DRAM, 3D NAND Face New Challenges


It’s been a topsy-turvy period for the memory market, and it's not over. So far in 2020, demand has been slightly better than expected for the two main memory types — 3D NAND and DRAM. But now there is some uncertainty in the market amid a slowdown, inventory issues and an ongoing trade war. In addition, the 3D NAND market is moving toward a new technology generation, but some are enc... » read more

What Happened To Execute-in-Place?


Executing code directly from non-volatile memory, where it is stored, greatly simplifies compute architectures — especially for simple embedded devices like microcontrollers (MCUs). However, the divergence of memory and logic processes has made that nearly impossible today. The term “execute-in-place,” or ”XIP,” originated with the embedded NOR memory in MCUs that made XIP viable. ... » read more

Making Sense Of PUFs


As security becomes a principal design consideration, physically unclonable functions (PUFs) are seeing renewed interest as new players emerge onto the market. PUFs can play a central role in hardware roots of trust (HRoTs), but the messaging in the market can make it confusing to understand the different types of PUF as well as their pros and cons. PUFs leverage some uncertain aspect of som... » read more

NVM Reliability Challenges And Tradeoffs


This second of two parts looks at different memories and possible solutions. Part one can be found here. While various NVM technologies, such as PCRAM, MRAM, ReRAM and NRAM share similar high-level traits, their physical renderings are quite different. That provides each with its own set of challenges and solutions. PCRAM has had a fraught history. Initially released by Samsung, Micron, a... » read more

Memory Issues For AI Edge Chips


Several companies are developing or ramping up AI chips for systems on the network edge, but vendors face a variety of challenges around process nodes and memory choices that can vary greatly from one application to the next. The network edge involves a class of products ranging from cars and drones to security cameras, smart speakers and even enterprise servers. All of these applications in... » read more

Battling Persistent Hacks At The Flash Level


Hardware vendors are beginning to close up security vulnerabilities across a broader range of technology than in the past, a sign that they are taking potential hardware breaches much more seriously. Awareness of security flaws has been growing since the introduction of Meltdown, Spectre and Foreshadow, and more recently, the Cable Haunt attack. The general conclusion among chipmakers is tha... » read more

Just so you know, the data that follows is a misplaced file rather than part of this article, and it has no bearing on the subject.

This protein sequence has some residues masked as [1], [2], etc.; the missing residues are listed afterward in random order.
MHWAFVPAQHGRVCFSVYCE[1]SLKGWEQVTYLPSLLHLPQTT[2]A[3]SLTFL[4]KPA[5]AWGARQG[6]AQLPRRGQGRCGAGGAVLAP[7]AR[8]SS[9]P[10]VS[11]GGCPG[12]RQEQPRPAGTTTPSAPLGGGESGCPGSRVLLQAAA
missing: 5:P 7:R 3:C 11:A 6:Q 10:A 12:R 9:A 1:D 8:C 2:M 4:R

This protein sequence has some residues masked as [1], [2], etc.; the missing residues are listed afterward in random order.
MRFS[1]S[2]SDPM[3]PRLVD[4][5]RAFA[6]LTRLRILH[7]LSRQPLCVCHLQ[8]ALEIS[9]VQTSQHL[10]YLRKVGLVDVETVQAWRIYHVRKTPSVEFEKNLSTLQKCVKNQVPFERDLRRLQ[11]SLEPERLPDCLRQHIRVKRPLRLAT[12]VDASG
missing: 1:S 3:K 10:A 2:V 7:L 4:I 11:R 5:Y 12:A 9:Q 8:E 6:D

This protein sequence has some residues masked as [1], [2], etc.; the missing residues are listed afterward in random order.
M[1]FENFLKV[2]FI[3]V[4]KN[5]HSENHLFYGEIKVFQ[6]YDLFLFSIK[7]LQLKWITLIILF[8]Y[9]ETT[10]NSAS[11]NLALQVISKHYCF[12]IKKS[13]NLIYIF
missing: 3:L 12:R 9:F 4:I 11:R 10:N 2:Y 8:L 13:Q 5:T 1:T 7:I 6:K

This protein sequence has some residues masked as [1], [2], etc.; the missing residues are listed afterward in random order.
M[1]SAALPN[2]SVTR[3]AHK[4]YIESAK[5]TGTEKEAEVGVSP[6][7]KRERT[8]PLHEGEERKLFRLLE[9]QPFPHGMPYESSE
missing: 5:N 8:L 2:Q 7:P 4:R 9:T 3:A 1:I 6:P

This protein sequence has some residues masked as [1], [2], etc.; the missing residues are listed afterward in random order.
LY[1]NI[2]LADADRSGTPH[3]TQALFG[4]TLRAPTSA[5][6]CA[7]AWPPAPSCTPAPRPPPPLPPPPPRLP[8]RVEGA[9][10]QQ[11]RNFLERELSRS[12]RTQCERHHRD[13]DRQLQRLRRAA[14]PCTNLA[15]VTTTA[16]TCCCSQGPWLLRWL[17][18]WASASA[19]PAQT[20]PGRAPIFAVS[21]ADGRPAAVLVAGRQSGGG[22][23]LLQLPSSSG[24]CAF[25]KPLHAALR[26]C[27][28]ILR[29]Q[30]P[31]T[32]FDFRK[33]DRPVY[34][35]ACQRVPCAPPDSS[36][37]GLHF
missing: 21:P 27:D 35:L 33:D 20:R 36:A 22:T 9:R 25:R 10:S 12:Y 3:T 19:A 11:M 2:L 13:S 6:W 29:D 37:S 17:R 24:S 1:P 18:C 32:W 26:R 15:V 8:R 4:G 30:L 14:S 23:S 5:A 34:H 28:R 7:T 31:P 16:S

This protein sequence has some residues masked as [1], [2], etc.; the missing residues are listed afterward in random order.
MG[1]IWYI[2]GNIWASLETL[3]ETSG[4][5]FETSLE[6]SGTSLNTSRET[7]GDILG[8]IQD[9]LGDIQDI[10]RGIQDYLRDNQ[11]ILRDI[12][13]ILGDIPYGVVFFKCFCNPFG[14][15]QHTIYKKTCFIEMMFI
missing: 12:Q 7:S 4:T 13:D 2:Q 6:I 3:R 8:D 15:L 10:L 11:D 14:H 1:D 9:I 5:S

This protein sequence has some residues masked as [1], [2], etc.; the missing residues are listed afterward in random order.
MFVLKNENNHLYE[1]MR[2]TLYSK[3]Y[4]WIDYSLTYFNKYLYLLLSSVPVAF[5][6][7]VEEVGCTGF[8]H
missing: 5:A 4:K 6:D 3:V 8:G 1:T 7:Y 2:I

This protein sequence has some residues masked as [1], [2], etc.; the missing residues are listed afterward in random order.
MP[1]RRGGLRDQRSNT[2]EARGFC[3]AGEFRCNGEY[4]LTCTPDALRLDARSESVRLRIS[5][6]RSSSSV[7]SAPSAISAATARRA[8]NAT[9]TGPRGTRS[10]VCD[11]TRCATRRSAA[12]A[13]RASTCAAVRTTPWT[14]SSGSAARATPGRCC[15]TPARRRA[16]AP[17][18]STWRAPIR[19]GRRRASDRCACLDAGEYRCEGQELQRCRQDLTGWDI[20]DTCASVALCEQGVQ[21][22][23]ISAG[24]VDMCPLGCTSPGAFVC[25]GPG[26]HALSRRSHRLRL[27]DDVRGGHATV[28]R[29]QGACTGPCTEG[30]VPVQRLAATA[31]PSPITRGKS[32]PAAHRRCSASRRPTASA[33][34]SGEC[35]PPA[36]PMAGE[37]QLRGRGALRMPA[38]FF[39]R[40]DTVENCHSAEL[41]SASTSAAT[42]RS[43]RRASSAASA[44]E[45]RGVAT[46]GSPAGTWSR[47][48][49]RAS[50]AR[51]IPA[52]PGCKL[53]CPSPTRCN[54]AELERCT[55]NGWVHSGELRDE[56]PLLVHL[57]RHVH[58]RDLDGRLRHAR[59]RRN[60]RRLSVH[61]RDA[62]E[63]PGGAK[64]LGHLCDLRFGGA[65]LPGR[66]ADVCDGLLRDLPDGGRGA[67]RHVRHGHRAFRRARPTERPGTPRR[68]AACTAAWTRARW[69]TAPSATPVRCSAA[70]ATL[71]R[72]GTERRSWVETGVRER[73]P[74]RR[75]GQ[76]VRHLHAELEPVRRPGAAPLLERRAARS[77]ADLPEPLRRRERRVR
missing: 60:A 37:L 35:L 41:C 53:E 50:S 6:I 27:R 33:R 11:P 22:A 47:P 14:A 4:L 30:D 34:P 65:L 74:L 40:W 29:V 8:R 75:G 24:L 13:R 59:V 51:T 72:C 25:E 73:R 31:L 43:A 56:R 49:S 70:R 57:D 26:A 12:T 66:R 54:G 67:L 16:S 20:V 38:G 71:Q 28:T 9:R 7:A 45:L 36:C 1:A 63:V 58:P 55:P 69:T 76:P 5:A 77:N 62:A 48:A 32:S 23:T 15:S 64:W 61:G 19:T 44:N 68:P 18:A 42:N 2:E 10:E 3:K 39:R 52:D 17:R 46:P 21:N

In-Memory Vs. Near-Memory Computing


New memory-centric chip technologies are emerging that promise to solve the bandwidth bottleneck issues in today’s systems. The idea behind these technologies is to bring the memory closer to the processing tasks to speed up the system. This concept isn’t new and the previous versions of the technology fell short. Moreover, it’s unclear if the new approaches will live up to their billi... » read more

Embedded Phase-Change Memory Emerges


The next-generation memory market for embedded applications is becoming more crowded as another technology emerges in the arena—embedded phase-change memory. Phase-change memory is not new and has been in the works for decades. But the technology has taken longer to commercialize amid a number of technical and cost challenges. Phase-change memory, a nonvolatile memory type that stores data... » read more

Embedded Flash Scaling Limits


Embedded nonvolatile flash memory has played a key role in chips for years, but the technology is beginning to face some scaling and cost roadblocks and it’s not clear what comes next. Embedded flash is used in several markets, such as automotive, consumer and industrial. But the automotive sector appears to be the most concerned about the future of the technology. Typically, a car incorpo... » read more

Defining Edge Memory Requirements


Defining edge computing memory requirements is a growing problem for chipmakers vying for a piece of this market, because it varies by platform, by application, and even by use case. Edge computing plays a role in artificial intelligence, automotive, IoT, data centers, as well as wearables, and each has significantly different memory requirements. So it's important to have memory requirement... » read more

← Older posts